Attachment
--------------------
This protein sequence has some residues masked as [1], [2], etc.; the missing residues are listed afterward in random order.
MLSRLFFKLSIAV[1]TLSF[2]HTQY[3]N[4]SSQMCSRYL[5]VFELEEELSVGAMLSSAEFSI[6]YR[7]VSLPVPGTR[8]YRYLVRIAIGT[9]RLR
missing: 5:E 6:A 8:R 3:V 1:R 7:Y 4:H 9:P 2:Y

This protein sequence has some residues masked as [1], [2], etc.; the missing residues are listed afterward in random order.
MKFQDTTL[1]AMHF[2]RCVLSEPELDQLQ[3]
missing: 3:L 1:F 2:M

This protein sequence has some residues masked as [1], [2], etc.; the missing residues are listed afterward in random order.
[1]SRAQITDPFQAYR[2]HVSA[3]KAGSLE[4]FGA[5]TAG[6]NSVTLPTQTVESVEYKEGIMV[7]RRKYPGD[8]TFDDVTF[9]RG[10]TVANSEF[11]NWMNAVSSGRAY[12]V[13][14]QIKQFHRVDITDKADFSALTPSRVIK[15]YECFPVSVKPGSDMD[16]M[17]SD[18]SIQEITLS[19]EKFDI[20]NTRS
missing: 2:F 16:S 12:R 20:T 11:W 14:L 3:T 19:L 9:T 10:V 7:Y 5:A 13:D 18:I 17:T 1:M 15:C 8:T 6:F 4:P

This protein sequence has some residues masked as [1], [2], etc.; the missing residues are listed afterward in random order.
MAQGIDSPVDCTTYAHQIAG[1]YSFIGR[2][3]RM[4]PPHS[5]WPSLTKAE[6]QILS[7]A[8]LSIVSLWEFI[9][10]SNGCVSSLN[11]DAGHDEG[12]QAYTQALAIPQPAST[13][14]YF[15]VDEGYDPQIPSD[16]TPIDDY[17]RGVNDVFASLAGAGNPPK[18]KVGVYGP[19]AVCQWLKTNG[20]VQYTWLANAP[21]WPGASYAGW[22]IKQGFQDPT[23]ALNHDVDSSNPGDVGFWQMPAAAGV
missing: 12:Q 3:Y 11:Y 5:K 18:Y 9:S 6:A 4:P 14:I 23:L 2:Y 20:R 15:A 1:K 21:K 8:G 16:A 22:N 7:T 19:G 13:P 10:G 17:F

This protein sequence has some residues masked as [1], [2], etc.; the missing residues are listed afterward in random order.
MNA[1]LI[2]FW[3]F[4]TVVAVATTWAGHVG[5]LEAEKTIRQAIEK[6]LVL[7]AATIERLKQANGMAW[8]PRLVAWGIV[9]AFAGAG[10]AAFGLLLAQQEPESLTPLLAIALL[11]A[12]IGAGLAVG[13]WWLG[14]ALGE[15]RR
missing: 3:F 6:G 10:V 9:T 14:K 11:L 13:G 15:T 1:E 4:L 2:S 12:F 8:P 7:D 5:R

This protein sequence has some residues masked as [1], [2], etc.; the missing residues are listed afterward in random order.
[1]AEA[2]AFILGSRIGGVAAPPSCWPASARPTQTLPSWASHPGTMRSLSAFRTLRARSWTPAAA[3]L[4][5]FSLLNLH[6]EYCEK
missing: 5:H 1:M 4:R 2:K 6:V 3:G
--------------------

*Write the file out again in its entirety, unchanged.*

This protein sequence has some residues masked as [1], [2], etc.; the missing residues are listed afterward in random order.
MLSRLFFKLSIAV[1]TLSF[2]HTQY[3]N[4]SSQMCSRYL[5]VFELEEELSVGAMLSSAEFSI[6]YR[7]VSLPVPGTR[8]YRYLVRIAIGT[9]RLR
missing: 5:E 6:A 8:R 3:V 1:R 7:Y 4:H 9:P 2:Y

This protein sequence has some residues masked as [1], [2], etc.; the missing residues are listed afterward in random order.
MKFQDTTL[1]AMHF[2]RCVLSEPELDQLQ[3]
missing: 3:L 1:F 2:M

This protein sequence has some residues masked as [1], [2], etc.; the missing residues are listed afterward in random order.
[1]SRAQITDPFQAYR[2]HVSA[3]KAGSLE[4]FGA[5]TAG[6]NSVTLPTQTVESVEYKEGIMV[7]RRKYPGD[8]TFDDVTF[9]RG[10]TVANSEF[11]NWMNAVSSGRAY[12]V[13][14]QIKQFHRVDITDKADFSALTPSRVIK[15]YECFPVSVKPGSDMD[16]M[17]SD[18]SIQEITLS[19]EKFDI[20]NTRS
missing: 2:F 16:S 12:R 20:T 11:W 14:L 3:T 19:L 9:T 10:V 7:Y 5:A 13:D 18:I 17:T 1:M 15:C 8:T 6:F 4:P

This protein sequence has some residues masked as [1], [2], etc.; the missing residues are listed afterward in random order.
MAQGIDSPVDCTTYAHQIAG[1]YSFIGR[2][3]RM[4]PPHS[5]WPSLTKAE[6]QILS[7]A[8]LSIVSLWEFI[9][10]SNGCVSSLN[11]DAGHDEG[12]QAYTQALAIPQPAST[13][14]YF[15]VDEGYDPQIPSD[16]TPIDDY[17]RGVNDVFASLAGAGNPPK[18]KVGVYGP[19]AVCQWLKTNG[20]VQYTWLANAP[21]WPGASYAGW[22]IKQGFQDPT[23]ALNHDVDSSNPGDVGFWQMPAAAGV
missing: 12:Q 3:Y 11:Y 5:K 18:Y 9:S 6:A 4:P 14:I 23:L 2:Y 20:R 15:A 1:K 21:K 8:G 16:A 22:N 7:T 19:G 13:P 10:G 17:F

This protein sequence has some residues masked as [1], [2], etc.; the missing residues are listed afterward in random order.
MNA[1]LI[2]FW[3]F[4]TVVAVATTWAGHVG[5]LEAEKTIRQAIEK[6]LVL[7]AATIERLKQANGMAW[8]PRLVAWGIV[9]AFAGAG[10]AAFGLLLAQQEPESLTPLLAIALL[11]A[12]IGAGLAVG[13]WWLG[14]ALGE[15]RR
missing: 3:F 6:G 10:V 9:T 14:K 11:L 13:G 15:T 1:E 4:L 2:S 12:F 8:P 7:D 5:R

This protein sequence has some residues masked as [1], [2], etc.; the missing residues are listed afterward in random order.
[1]AEA[2]AFILGSRIGGVAAPPSCWPASARPTQTLPSWASHPGTMRSLSAFRTLRARSWTPAAA[3]L[4][5]FSLLNLH[6]EYCEK
missing: 5:H 1:M 4:R 2:K 6:V 3:G